Mon. Oct 14th, 2019

75-year-old instructor still teaching; is on fifth year at CEU

Jerry Anderson has been working for the College of Eastern Utah for over five years. He teaches biology and botany. Anderson has always wanted to be in a college environment, but didn’t have the opportunity until he retired from teaching in public schools.
He received his bachelor’s degree at the University of Utah, did graduate work at Utah State and received a master’s degree at Brigham Young University. Anderson traveled to Australia one year and brought back plants which are now growing at BYU.

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This archived article was written by: Valeria Moncada

Jerry Anderson has been working for the College of Eastern Utah for over five years. He teaches biology and botany. Anderson has always wanted to be in a college environment, but didn’t have the opportunity until he retired from teaching in public schools.
He received his bachelor’s degree at the University of Utah, did graduate work at Utah State and received a master’s degree at Brigham Young University. Anderson traveled to Australia one year and brought back plants which are now growing at BYU.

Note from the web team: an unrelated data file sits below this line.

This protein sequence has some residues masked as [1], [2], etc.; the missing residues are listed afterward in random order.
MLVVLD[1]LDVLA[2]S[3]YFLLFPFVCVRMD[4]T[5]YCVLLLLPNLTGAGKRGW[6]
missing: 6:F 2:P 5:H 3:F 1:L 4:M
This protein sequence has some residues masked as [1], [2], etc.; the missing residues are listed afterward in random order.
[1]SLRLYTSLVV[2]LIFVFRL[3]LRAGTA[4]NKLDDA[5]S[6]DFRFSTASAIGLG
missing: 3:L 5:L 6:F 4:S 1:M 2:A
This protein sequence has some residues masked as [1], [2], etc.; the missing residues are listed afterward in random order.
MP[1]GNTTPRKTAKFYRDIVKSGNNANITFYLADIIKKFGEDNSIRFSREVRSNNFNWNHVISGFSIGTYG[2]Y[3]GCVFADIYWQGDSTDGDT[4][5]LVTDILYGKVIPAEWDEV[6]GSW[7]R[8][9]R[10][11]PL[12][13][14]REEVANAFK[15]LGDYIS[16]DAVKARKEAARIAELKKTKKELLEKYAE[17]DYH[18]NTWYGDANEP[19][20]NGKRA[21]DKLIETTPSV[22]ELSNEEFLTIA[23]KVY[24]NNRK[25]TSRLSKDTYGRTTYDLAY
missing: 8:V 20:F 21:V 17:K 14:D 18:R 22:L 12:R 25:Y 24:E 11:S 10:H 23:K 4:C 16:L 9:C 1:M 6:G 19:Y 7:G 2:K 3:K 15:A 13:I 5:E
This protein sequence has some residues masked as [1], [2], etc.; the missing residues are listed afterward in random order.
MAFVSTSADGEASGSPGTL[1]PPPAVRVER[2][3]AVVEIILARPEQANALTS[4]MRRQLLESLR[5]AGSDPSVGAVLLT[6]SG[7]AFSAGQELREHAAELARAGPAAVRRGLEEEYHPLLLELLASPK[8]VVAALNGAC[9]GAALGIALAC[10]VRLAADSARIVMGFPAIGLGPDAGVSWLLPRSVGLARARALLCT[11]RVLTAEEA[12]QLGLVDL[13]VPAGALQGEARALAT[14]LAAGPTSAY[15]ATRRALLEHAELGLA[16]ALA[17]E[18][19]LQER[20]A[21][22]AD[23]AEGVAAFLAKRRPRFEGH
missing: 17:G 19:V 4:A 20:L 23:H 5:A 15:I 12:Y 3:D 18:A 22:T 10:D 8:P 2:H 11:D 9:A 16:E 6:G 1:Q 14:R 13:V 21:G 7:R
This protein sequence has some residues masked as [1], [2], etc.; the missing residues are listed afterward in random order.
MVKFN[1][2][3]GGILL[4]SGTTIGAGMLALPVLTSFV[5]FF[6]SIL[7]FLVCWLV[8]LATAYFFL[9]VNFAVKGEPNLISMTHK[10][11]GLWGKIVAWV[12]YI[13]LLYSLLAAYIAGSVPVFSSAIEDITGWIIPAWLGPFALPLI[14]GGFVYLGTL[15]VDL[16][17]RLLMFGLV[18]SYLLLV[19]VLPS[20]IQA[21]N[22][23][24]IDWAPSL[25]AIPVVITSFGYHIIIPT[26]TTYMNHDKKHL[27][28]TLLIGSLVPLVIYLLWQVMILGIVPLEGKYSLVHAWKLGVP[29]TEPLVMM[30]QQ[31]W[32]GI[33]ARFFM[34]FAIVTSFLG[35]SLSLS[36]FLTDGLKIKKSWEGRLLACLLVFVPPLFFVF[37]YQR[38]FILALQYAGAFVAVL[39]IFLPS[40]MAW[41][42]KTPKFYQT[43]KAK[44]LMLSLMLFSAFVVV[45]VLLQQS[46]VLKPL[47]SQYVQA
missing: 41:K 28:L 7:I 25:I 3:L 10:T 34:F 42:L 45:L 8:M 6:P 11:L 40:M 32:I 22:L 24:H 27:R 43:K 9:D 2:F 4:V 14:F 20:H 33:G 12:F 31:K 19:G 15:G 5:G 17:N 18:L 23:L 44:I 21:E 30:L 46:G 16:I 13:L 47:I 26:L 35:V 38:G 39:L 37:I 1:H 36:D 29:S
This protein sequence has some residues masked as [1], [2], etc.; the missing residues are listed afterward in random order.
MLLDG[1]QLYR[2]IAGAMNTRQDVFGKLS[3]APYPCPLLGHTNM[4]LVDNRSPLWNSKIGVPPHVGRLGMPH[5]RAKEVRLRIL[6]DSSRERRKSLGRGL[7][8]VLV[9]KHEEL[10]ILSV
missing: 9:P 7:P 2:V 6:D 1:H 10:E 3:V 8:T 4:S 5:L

Anderson became interested in science by working as a Boy Scout in Salt Lake City. He still holds the record for a four peaks climb; in less than nine hours.
He moved to Price to work for the Wilberg Mine in Emery County. After a couple years, he decided to return to teaching and was hired at CEU to tend the green house. From there he, decided to start teaching at CEU.
“I always enjoyed the plants, ever since boy scouts when I was 12 years old,” Anderson said. He graduated in biology about five decades ago. “It is a very interesting and changing subject; I graduated high school the same year the double helix DNA was created. Biology just looked better than political science.”
One memory that Anderson always remembers is when his dad would take them to Yellow Stone Park. “It’s a wonderful place to go, I gained a lot of experience and enjoyed the outdoors a lot.”
CEU has currently received a grant with USU, that will allow the biology teachers to take a photo of each sheet of plants they have stored and put data on them to show where, when and whom they were collected by. Each plant is identified with a UPC code and can be referred to digitally on the computer.
“Students should take my classes because we have a lot of fun,” he said.
Anderson is most proud of his family. He has 15 children and 66 grandchildren. One of his grandsons took first in state wrestling last year in the 112 pound class. “I have all sorts of interesting things going on with them, from highway flaggers to Sterling Scholars.”
Anderson was planning on climbing King’s Peak for his 75th birthday but was not able to. “I’ve climbed it many times before.”

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